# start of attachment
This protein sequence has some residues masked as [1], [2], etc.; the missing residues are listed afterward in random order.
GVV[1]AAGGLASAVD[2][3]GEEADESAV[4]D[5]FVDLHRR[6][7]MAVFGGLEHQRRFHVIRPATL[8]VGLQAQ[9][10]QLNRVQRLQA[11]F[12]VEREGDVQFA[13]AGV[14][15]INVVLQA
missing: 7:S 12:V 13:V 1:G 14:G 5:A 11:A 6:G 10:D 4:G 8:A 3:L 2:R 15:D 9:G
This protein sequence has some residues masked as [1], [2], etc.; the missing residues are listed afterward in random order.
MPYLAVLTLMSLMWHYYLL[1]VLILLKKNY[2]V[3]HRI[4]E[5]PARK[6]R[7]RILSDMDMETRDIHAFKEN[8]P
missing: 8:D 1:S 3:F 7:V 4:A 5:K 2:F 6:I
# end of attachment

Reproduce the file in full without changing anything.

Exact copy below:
This protein sequence has some residues masked as [1], [2], etc.; the missing residues are listed afterward in random order.
GVV[1]AAGGLASAVD[2][3]GEEADESAV[4]D[5]FVDLHRR[6][7]MAVFGGLEHQRRFHVIRPATL[8]VGLQAQ[9][10]QLNRVQRLQA[11]F[12]VEREGDVQFA[13]AGV[14][15]INVVLQA
missing: 7:S 12:V 13:V 1:G 14:G 5:A 11:A 6:G 10:D 4:G 8:A 3:L 2:R 15:D 9:G
This protein sequence has some residues masked as [1], [2], etc.; the missing residues are listed afterward in random order.
MPYLAVLTLMSLMWHYYLL[1]VLILLKKNY[2]V[3]HRI[4]E[5]PARK[6]R[7]RILSDMDMETRDIHAFKEN[8]P
missing: 8:D 1:S 3:F 7:V 4:A 5:K 2:F 6:I